Sharon E Oberfield a , Anita Nirenberg b , Jeffrey C. Allen b , Henry Cohen c , Bernadine Donahue d , Veeramac Prasad a , Robin Schiff a , Songya Pang e , Fereshteh Ghavimi f , Raphael David a , George Chrousos g , Charles Sklar f
09 December 2008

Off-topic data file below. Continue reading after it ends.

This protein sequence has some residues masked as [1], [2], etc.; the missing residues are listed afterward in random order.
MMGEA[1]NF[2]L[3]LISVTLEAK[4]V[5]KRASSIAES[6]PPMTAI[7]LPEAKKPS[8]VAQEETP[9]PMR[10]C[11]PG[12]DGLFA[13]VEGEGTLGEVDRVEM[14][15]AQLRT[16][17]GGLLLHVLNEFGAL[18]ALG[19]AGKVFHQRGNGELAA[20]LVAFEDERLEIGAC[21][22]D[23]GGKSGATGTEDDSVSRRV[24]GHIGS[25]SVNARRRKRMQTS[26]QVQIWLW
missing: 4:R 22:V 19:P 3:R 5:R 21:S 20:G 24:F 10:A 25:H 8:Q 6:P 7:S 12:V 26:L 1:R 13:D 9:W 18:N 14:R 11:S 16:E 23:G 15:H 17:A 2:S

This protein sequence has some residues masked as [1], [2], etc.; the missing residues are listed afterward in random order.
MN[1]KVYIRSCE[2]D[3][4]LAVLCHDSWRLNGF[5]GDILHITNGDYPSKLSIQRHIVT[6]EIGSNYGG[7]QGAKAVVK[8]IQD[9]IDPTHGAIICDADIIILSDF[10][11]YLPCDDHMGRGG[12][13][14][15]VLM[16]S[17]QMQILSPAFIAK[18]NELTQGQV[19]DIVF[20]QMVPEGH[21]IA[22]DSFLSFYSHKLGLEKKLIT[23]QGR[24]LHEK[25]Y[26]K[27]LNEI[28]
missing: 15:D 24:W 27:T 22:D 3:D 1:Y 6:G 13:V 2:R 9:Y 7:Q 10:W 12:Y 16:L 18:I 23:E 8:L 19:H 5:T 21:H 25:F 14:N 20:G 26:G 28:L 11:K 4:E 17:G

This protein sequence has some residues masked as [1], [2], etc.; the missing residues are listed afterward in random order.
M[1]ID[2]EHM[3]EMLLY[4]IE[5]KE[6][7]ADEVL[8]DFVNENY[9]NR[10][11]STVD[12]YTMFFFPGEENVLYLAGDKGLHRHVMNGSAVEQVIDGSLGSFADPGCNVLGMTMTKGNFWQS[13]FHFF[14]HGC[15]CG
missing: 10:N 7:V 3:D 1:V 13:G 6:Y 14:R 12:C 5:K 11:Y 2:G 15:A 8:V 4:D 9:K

We assessed the effect of cranial irradiation on hypothalamic-pituitary (HP)-adrenal function in 17 patients (12 females, 5 males) treated with cranial/ craniospinal irradiation for acute leukemia (2 patients) or tumors distant from the hypothalamus and pituitary (8 medulloblastoma, 3 astrocytoma, 3 rhabdo-myosarcoma, 1 ependymoma). Estimated doses of radiation (RT) to the HP region ranged from 18 to 72 Gy. Thirteen of seventeen patients were also treated with chemotherapy. Patients were a median of 3.75 years of age (1.5-19 years) at diagnosis and were studied at a median of 5 years (0.1-20 years) after RT. Patients received corticotropin-releasing factor (oCRF, 1 μg/kg i.v.), and sampling for cortisol and ACTH levels was performed at -15, 0, 15, 30, 60, 90 and 120 min. The -15- and 0-min levels were combined for a standardized baseline value (Base). Cortisol levels at 0, Base, 30 and 120 min, as well as the peak cortisol response, were significantly lower in the patients. Twelve of seventeen patients’ peak cortisol levels fell below the normal range. The patients’ mean integrated values for cortisol (area under the curve) were not, however, different from controls. The ACTH responses to oCRF did not differ between patients and controls. No relationship was observed between ACTH or cortisol responses and the time elapsed from treatment or dose of HP RT. Further, in 10 of 12 patients, 0-min dehydroepiandrosterone sulfate levels were lower than the expected normal mean levels for age, sex and pubertal status, and in 4 of these 10 patients the values were below the normal range. These data suggest that some patients treated with HP RT may be at risk for adrenal insufficiency.